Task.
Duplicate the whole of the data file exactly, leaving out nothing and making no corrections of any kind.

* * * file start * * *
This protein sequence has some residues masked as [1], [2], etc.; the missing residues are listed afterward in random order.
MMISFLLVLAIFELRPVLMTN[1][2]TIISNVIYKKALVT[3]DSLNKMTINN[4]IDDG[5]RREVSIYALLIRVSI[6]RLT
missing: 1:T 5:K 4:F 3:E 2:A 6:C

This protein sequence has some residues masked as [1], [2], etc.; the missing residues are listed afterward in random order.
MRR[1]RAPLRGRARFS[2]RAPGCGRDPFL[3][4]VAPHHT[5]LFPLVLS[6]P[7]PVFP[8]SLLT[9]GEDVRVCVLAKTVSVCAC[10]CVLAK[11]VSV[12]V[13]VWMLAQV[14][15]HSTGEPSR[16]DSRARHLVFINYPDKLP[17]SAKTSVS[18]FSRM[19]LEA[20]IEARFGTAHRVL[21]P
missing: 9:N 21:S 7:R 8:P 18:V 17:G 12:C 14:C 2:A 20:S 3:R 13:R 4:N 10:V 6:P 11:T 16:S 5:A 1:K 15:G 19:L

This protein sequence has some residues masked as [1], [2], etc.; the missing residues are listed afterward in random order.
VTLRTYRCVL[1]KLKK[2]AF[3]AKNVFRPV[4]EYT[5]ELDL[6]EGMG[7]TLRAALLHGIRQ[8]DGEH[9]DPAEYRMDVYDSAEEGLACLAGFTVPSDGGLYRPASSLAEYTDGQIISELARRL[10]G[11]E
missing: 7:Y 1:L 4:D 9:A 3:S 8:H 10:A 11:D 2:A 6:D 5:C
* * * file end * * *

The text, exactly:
This protein sequence has some residues masked as [1], [2], etc.; the missing residues are listed afterward in random order.
MMISFLLVLAIFELRPVLMTN[1][2]TIISNVIYKKALVT[3]DSLNKMTINN[4]IDDG[5]RREVSIYALLIRVSI[6]RLT
missing: 1:T 5:K 4:F 3:E 2:A 6:C

This protein sequence has some residues masked as [1], [2], etc.; the missing residues are listed afterward in random order.
MRR[1]RAPLRGRARFS[2]RAPGCGRDPFL[3][4]VAPHHT[5]LFPLVLS[6]P[7]PVFP[8]SLLT[9]GEDVRVCVLAKTVSVCAC[10]CVLAK[11]VSV[12]V[13]VWMLAQV[14][15]HSTGEPSR[16]DSRARHLVFINYPDKLP[17]SAKTSVS[18]FSRM[19]LEA[20]IEARFGTAHRVL[21]P
missing: 9:N 21:S 7:R 8:P 18:V 17:G 12:C 14:C 2:A 20:S 3:R 13:R 4:N 10:V 6:P 11:T 16:S 5:A 1:K 15:G 19:L

This protein sequence has some residues masked as [1], [2], etc.; the missing residues are listed afterward in random order.
VTLRTYRCVL[1]KLKK[2]AF[3]AKNVFRPV[4]EYT[5]ELDL[6]EGMG[7]TLRAALLHGIRQ[8]DGEH[9]DPAEYRMDVYDSAEEGLACLAGFTVPSDGGLYRPASSLAEYTDGQIISELARRL[10]G[11]E
missing: 7:Y 1:L 4:D 9:A 3:S 8:H 10:A 11:D 2:A 6:D 5:C